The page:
Try our new documentation site (beta).

Additional Details

Multi-Objective Environments

As we progress from higher-priority objectives to lower-priority objectives in a hierarchical multi-objective model, we won't necessarily solve each pass to exact optimality. By default, termination criteria (e.g. TimeLimit, SolutionLimit, etc.) are controlled by the parameters defined in the model environment. However, we provide a feature called multi-objective environments that allows you to create a Gurobi environment for each optimization pass and set parameters on those environments. Those settings will only affect the corresponding pass of the multi-objective optimization. Thus, for example, if the TimeLimit parameter for the model is 100, but you use a multi-objective environment to set the parameter to 10 for a particular optimization pass, then the multi-objective optimization will spend at most 10 seconds on that particular pass (and at most 100 seconds in total).

To create a multi-objective environment for a particular optimization pass, use the getMultiobjEnv method from your language API (e.g. Model.getMultiobjEnv in Python). The index argument gives the index of the optimization pass that you want to control.

Please note that optimization passes and objectives are not quite synonymous, due the possibility of blending objectives at the same priority level. Multi-objective environment 0 is always tied to the highest priority (possibly blended) objective, while multi-objective environment 1 is always tied to the second highest priority objective (if any). For details on how multiple objectives with the same priority are treated, please refer to the hierarchical objectives section.

Once you create multi-objective environments, they will be used for every subsequent multi-objective optimization on that model. Use the discardMultiobjEnvs method from your language API (e.g. Model.discardMultiobjEnvs in Python) to revert back to default multi-objective optimization behavior.

Please note that parameter values are copied from the model when the multi-objective environment is created. Therefore, changes to parameter values on the model have no effect on multi-objective environments that have already been created. This is a frequent source of confusion.

Other Details

We haven't attempted to generalize the notions of dual solutions or simplex bases for continuous multi-objective models, so you can't query attributes such as Pi, RC, VBasis, or CBasis for multi-objective solutions. Because of this, we've concluded that the most consistent result to return for attribute IsMIP is 1. Note, however, that several MIP-specific attributes such as ObjBound, ObjBoundC and MIPGap don't make sense for multi-objective models and are also not available.

Gurobi will only solve multi-objective models with strictly linear objectives. If the primary objective is quadratic or piecewise linear, the solve call will return an error.

When solving a continuous multi-objective model using a hierarchical approach, you have a choice of which optimization algorithm to use for the different passes (primal simplex, dual simplex, or barrier). The first pass will always use the algorithm specified in the Method parameter. The algorithm for subsequent passes is controlled by the MultiObjMethod parameter. This parameter has no effect for multi-objective MIP models. Note you can get finer-grained control over the algorithm choice using our multi-objective environment feature, by setting the Method parameter for individual objectives.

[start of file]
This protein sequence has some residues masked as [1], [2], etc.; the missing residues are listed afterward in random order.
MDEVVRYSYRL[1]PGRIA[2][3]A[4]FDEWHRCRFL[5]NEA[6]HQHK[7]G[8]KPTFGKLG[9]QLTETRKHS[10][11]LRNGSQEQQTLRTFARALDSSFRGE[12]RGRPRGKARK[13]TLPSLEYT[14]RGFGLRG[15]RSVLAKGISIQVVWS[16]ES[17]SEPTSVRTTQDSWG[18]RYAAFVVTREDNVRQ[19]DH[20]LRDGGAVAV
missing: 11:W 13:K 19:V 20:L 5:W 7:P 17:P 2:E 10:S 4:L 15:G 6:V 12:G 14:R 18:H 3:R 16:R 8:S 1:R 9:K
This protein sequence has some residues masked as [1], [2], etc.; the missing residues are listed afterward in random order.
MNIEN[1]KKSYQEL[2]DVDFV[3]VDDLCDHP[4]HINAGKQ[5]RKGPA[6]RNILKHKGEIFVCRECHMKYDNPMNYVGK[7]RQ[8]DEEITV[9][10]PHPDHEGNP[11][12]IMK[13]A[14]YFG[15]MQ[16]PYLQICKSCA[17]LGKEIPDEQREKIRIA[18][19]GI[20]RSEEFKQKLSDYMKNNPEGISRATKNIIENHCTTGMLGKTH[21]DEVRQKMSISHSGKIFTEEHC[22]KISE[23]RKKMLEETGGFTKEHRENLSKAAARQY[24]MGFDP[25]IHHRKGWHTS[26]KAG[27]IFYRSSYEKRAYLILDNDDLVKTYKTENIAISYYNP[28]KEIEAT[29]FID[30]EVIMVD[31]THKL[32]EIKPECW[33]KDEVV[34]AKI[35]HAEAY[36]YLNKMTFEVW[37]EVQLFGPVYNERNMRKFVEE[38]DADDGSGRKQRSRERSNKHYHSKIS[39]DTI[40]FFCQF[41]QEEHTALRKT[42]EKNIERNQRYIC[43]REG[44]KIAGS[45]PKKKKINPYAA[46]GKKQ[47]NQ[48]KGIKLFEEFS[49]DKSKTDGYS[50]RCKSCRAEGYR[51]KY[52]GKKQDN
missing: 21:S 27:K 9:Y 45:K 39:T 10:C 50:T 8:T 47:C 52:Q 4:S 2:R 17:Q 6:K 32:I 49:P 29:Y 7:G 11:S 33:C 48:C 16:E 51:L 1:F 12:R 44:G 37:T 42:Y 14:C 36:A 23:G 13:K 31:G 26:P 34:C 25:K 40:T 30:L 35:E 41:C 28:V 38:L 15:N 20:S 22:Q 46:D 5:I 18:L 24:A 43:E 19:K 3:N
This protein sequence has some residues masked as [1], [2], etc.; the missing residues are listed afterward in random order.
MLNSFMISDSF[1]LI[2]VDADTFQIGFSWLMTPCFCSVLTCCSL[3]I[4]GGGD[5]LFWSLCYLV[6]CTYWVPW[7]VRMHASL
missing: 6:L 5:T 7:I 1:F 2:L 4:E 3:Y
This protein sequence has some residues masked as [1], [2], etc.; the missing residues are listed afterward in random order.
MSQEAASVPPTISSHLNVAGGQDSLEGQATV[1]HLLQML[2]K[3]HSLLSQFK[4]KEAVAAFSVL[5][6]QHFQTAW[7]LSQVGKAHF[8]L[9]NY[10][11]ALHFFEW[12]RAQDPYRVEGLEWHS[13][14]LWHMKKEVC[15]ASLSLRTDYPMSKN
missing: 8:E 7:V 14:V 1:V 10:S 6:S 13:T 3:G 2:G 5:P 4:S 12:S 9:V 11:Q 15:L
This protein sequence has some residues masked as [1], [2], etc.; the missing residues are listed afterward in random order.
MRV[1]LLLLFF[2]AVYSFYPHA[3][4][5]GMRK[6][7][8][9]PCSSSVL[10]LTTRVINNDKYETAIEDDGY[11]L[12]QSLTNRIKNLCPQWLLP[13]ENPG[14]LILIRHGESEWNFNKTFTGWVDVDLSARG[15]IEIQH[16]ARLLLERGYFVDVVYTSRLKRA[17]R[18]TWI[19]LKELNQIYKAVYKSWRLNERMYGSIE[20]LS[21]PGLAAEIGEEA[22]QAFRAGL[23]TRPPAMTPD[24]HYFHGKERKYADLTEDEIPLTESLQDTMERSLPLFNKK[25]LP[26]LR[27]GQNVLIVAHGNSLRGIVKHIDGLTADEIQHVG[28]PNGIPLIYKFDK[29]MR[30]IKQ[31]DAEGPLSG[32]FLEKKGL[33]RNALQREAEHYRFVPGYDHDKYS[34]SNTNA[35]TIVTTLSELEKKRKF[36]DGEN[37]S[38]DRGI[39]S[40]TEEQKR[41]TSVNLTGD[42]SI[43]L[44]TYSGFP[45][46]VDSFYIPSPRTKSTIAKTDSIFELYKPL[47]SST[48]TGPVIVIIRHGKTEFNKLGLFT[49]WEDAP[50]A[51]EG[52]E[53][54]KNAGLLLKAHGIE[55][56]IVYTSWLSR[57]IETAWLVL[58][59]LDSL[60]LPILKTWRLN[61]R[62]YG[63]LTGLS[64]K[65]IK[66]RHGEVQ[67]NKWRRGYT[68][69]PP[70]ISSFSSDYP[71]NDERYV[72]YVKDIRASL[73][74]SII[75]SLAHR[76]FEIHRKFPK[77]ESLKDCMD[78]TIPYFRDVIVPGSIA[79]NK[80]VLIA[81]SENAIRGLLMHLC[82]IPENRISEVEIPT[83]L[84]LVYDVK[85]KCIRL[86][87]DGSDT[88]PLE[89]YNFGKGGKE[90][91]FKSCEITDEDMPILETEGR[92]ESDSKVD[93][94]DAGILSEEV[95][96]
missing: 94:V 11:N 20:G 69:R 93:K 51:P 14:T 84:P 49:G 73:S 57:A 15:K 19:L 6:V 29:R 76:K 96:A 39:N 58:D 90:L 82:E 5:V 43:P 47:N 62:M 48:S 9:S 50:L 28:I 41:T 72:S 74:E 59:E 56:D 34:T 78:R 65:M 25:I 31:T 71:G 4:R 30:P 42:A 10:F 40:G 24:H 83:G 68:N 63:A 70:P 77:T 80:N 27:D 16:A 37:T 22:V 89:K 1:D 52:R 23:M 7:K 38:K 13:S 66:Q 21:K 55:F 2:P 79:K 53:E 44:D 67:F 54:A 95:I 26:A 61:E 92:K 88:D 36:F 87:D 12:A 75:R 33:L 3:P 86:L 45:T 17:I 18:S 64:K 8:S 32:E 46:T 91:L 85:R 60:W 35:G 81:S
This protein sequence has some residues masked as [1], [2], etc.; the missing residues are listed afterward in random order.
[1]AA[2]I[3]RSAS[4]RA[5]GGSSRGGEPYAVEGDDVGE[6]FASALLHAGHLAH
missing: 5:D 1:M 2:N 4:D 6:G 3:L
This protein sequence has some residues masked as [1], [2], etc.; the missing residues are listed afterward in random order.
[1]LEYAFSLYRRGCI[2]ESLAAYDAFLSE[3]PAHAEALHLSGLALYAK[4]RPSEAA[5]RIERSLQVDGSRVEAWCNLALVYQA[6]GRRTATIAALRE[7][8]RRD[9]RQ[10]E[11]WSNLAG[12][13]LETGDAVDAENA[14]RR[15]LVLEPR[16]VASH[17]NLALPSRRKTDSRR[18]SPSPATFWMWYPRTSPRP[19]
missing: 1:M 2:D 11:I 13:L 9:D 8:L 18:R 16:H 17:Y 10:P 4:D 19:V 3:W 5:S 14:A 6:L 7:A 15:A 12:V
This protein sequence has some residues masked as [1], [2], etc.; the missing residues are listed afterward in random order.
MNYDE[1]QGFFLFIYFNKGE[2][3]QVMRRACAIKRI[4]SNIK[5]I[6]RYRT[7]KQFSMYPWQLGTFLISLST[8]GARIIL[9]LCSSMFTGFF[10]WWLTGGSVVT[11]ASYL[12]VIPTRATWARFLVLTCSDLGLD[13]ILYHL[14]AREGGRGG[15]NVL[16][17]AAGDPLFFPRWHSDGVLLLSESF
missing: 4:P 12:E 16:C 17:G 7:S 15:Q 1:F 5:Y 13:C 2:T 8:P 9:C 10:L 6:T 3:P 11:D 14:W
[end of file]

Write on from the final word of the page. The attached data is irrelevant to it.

For the hierarchical approach, Gurobi will perform a conservative presolve step at the beginning of the multi-objective optimization, and a more aggressive presolve step at the beginning of each pass (assuming presolve hasn't been turned off). You can optionally perform a more aggressive presolve step at the beginning of the multi-objective optimization by setting parameter MultiObjPre to value 2. This can help performance, but it makes a few simplifying assumptions that could lead to small degradations in the values achieved for lower-priority objectives.

The log file when using a hierarchical approach will show optimization progress for each pass in the process. You'll see log lines that look like this:

Multi-objectives: optimize objective 1 (Obj1Name) ...
Multi-objectives: optimize objective 2 (weighted) ...
For further details, please see section Multi-Objective Logging.

Callbacks are available for multi-objective optimization, but they are a bit more involved than those for single-objective optimization. When you are solving for a specific objective (either in one phase of a hierarchical optimization or when solving a blended objective), you will receive callbacks from the algorithm that solves that model: MIP callbacks if the model is a MIP, and simplex or barrier callbacks if the model is continuous. For a hierarchical objective, you will also get a MULTIOBJ callback at the end of each phase that allows you to query the current solution, the number of solutions found, and the number of objectives that have been solved for at that point. Refer to the Callback discussion for further details.

Try Gurobi for Free

Choose the evaluation license that fits you best, and start working with our Expert Team for technical guidance and support.

Evaluation License
Get a free, full-featured license of the Gurobi Optimizer to experience the performance, support, benchmarking and tuning services we provide as part of our product offering.
Academic License
Gurobi supports the teaching and use of optimization within academic institutions. We offer free, full-featured copies of Gurobi for use in class, and for research.
Cloud Trial

Request free trial hours, so you can see how quickly and easily a model can be solved on the cloud.